Cannes review: 'Ocean's Thirteen'

Bottom Line: A spirited wrap for the often engaging series of far-fetched caper films.

CANNES -- Rolling the dice for a third time in "Ocean's Thirteen," Steven Soderbergh and his team beat the odds. Final chapters of trilogies invariably suffer from lameness. This, of course, already transpired in the "Ocean's Twelve," where subplots misfired and the script resorted to all sorts of slight-of-hand trickery.

The new film returns to Las Vegas and does recapture much of the spirit of the original film. Of course, after six years and two films, a new film can no longer have the bracing freshness of "Ocean's Eleven." Then again, the film doesn't need to waste time explaining everyone's role. We know how these heist-masters operate. Familiarity will also breed solid boxoffice for the film both domestically and internationally as many will want to catch these cool men in cool clothes shaking down Vegas as you only wish you could.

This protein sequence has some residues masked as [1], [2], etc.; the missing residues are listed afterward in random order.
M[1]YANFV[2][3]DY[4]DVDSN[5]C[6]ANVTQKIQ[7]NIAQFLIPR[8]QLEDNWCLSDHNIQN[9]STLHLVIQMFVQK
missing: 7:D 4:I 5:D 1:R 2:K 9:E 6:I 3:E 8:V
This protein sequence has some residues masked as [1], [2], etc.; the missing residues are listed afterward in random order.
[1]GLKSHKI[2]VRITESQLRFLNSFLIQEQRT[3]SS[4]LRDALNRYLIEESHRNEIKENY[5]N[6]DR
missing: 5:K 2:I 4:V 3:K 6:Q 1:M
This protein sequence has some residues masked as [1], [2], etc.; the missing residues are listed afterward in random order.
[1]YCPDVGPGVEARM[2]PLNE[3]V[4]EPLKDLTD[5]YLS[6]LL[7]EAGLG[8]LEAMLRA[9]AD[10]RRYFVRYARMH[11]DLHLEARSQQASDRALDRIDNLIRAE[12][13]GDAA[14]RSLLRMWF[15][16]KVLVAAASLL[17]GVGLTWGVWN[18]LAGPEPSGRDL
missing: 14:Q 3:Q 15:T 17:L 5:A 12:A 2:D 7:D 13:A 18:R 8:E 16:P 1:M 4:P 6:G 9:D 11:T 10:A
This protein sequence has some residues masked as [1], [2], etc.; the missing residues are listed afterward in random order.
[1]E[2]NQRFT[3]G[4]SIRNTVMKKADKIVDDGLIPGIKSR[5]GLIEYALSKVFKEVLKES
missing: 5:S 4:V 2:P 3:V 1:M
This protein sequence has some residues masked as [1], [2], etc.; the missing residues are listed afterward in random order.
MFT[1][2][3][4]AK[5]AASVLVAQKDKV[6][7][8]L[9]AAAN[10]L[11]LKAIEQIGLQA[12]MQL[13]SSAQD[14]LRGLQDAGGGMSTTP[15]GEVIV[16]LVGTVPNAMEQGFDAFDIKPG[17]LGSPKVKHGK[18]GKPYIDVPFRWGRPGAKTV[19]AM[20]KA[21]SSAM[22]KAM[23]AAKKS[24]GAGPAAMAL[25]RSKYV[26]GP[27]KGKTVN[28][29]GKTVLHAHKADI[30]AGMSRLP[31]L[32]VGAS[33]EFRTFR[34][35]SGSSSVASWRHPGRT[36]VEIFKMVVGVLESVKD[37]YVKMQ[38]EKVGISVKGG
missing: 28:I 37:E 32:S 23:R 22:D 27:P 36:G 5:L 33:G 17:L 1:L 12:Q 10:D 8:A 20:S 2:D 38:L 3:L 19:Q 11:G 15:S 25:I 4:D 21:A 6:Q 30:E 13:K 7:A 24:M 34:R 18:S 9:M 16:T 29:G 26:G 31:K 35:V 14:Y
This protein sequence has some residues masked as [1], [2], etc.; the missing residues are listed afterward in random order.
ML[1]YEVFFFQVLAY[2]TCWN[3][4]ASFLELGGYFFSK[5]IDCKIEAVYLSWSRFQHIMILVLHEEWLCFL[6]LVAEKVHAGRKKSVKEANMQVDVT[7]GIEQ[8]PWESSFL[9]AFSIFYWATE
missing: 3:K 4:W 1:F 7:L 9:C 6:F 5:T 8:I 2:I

This time, in a clever script by Brian Koppelman & David Levien (who wrote the poker drama "Rounders"), the heist is for friendship. It seems a sleazy hotel and casino operator with the name of Willie Bank, played by Al Pacino, has suckered Ocean's friend and mentor Reuben Tishkoff (Elliott Gould) so badly that he was rushed to ICU with a critical heart condition.

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